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What is the role of intraoperative imaging in spine surgery over Fluoroscopy?


    What is the role of intraoperative imaging in spine surgery over Fluoroscopy?

    What is Intraoperative Imaging?

    You may not know that Intraoperative photographs help guarantee that the spinal implant is positioned in the right spot or that the tumor is dissected to the correct result.

    • The traditional way to check for spine surgery in Ludhiana is through intraoperative fluoroscopy. Although fluoroscopy produces accurate images, there is concern over the amount of radiation sensitivity to patients, surgeons, and workers in the operating room.

    • When your surgeon combines advancements in imaging and computer-based navigation with the evolution of the in-room mobile computed tomography (CT) scanner, then it has significantly improved the accuracy of spine surgery compared to traditional fluoroscopic-guided techniques, especially during pedicle screw positioning.

    • According to one research, the usage of a handheld CT scanner decreased the incidence of screw repositioning, which improved patient health and lowered sensitivity to radiation in patients.

    • While offering outstanding navigation to direct operation and imaging resolution, the handheld CT scanner also helps the surgeon to collect CT images directly after completion of the operation.

    • With the help of this, your surgeon can get an idea about the surgery region or enable him for immediate intraoperative intervention before surgical closure.

    • Until the picture is taken with a mobile CT scanner, much of the workers travel out of the field, or even the house, which reduces the exposure to radiation. When the picture is taken, the patient images are immediately registered in the navigation program, allowing the doctor to ensure whether the implant is properly located or that the tumor is respected as expected.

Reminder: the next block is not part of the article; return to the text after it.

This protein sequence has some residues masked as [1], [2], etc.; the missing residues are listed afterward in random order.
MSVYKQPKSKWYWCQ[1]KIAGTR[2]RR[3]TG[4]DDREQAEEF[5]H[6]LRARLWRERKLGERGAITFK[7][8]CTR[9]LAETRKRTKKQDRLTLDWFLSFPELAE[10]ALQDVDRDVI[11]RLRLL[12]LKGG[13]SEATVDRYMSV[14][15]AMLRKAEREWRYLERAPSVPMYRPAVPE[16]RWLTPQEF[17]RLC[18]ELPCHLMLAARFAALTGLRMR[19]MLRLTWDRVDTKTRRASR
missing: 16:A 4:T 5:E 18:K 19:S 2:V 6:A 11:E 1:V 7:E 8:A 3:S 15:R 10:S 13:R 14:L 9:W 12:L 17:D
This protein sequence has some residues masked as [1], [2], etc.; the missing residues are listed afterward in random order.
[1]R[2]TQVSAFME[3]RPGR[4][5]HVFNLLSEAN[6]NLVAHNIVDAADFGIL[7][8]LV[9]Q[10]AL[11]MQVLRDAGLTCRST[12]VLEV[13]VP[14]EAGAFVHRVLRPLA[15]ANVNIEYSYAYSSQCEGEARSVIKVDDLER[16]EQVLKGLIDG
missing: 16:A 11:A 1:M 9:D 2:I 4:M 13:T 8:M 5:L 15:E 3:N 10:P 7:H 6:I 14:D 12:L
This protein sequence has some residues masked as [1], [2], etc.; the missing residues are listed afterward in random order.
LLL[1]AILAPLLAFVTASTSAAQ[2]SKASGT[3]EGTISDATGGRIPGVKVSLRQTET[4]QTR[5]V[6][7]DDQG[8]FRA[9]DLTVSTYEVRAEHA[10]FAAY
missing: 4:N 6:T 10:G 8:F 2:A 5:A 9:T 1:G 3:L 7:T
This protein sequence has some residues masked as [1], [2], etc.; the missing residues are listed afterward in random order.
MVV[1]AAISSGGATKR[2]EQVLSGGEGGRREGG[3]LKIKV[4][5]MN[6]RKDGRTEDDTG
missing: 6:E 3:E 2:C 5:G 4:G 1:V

• The usage of high-quality photographs offers valuable expertise and enhances the trust of the surgeon, plays a significant role in spine surgery, and can help to minimize the rate of reoperation in certain situations.

    • There are devices that use subtly different methods to direct a patient with a surgical guidance device. These optical surface matching techniques are useful in many situations, including minimally invasive percutaneous procedures, but have their disadvantages as well, including skin movement, incision, and site scale.

    Fluoroscopy vs. newer technology

    Fluoroscopy, or real-time X-ray projection, has been in therapeutic usage since Roentgen invented X-rays. Early fluoroscopes consisted solely of an X-ray source and a fluorescent panel in which the patient was positioned. After moving through the patient, the resulting beam entered the fluorescent glass and created a noticeable light that was clearly examined by the practitioner.

    In modern devices, the fluorescent screen is connected to an electrical unit that amplifies and transforms the light into a picture signal appropriate for viewing on a computer monitor. One advantage of the modern system compared to the previous approach is that the fluoroscopic does not need to be close to the fluorescent screen in order to be able to observe the live image of body parts. This results in a significant reduction in the dose of fluoroscopic radiation, as well as patients, receive a lower dose of radiation due to the overall efficiency of the imaging system.

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